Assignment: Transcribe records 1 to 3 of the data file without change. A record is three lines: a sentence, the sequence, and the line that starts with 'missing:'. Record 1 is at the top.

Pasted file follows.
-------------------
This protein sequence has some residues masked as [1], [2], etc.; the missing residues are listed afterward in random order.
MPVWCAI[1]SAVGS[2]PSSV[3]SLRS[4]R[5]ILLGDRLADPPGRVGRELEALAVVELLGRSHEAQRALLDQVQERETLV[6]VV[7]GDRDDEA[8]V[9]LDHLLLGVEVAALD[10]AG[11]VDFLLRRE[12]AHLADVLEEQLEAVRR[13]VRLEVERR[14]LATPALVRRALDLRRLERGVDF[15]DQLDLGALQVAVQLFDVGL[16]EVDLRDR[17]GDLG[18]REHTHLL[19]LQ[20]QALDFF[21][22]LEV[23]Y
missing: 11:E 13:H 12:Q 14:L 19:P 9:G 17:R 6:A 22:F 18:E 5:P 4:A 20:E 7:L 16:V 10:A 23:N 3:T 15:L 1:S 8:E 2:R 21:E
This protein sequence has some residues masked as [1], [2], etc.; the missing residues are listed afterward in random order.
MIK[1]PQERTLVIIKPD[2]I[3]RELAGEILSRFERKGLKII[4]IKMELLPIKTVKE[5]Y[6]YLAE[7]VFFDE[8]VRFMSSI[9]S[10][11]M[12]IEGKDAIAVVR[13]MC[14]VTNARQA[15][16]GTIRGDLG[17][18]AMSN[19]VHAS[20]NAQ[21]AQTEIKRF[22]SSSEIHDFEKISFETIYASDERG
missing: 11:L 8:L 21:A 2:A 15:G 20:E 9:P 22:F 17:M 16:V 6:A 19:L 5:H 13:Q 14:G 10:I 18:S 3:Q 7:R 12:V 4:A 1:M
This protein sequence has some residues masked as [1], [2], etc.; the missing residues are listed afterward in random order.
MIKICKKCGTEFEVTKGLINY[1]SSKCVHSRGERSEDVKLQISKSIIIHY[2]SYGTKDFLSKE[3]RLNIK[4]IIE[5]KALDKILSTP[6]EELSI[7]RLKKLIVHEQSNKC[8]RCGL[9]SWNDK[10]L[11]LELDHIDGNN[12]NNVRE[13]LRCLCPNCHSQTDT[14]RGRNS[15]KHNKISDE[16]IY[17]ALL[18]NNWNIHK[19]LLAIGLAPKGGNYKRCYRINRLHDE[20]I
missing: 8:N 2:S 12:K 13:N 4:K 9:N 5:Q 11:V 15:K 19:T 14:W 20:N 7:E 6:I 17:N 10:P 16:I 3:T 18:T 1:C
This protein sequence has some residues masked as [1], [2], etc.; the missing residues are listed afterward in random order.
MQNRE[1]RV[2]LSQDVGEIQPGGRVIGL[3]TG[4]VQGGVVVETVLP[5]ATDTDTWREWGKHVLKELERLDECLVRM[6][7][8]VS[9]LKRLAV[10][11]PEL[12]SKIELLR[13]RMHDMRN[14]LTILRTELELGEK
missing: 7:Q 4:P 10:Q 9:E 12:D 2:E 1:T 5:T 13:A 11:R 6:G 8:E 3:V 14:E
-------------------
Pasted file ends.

This protein sequence has some residues masked as [1], [2], etc.; the missing residues are listed afterward in random order.
MPVWCAI[1]SAVGS[2]PSSV[3]SLRS[4]R[5]ILLGDRLADPPGRVGRELEALAVVELLGRSHEAQRALLDQVQERETLV[6]VV[7]GDRDDEA[8]V[9]LDHLLLGVEVAALD[10]AG[11]VDFLLRRE[12]AHLADVLEEQLEAVRR[13]VRLEVERR[14]LATPALVRRALDLRRLERGVDF[15]DQLDLGALQVAVQLFDVGL[16]EVDLRDR[17]GDLG[18]REHTHLL[19]LQ[20]QALDFF[21][22]LEV[23]Y
missing: 11:E 13:H 12:Q 14:L 19:P 9:G 17:R 6:A 22:F 18:E 5:P 4:A 20:E 7:L 16:V 10:A 23:N 3:T 15:L 1:S 8:E 2:R 21:E
This protein sequence has some residues masked as [1], [2], etc.; the missing residues are listed afterward in random order.
MIK[1]PQERTLVIIKPD[2]I[3]RELAGEILSRFERKGLKII[4]IKMELLPIKTVKE[5]Y[6]YLAE[7]VFFDE[8]VRFMSSI[9]S[10][11]M[12]IEGKDAIAVVR[13]MC[14]VTNARQA[15][16]GTIRGDLG[17][18]AMSN[19]VHAS[20]NAQ[21]AQTEIKRF[22]SSSEIHDFEKISFETIYASDERG
missing: 11:L 8:L 21:A 2:A 15:G 20:E 9:P 22:F 17:M 16:V 6:A 19:L 5:H 13:Q 14:G 10:I 18:S 3:Q 7:R 12:V 4:A 1:M
This protein sequence has some residues masked as [1], [2], etc.; the missing residues are listed afterward in random order.
MIKICKKCGTEFEVTKGLINY[1]SSKCVHSRGERSEDVKLQISKSIIIHY[2]SYGTKDFLSKE[3]RLNIK[4]IIE[5]KALDKILSTP[6]EELSI[7]RLKKLIVHEQSNKC[8]RCGL[9]SWNDK[10]L[11]LELDHIDGNN[12]NNVRE[13]LRCLCPNCHSQTDT[14]RGRNS[15]KHNKISDE[16]IY[17]ALL[18]NNWNIHK[19]LLAIGLAPKGGNYKRCYRINRLHDE[20]I
missing: 8:N 2:S 12:K 13:N 4:K 9:N 5:Q 11:V 15:K 19:T 14:W 20:N 7:E 6:I 17:N 10:P 16:I 3:T 18:T 1:C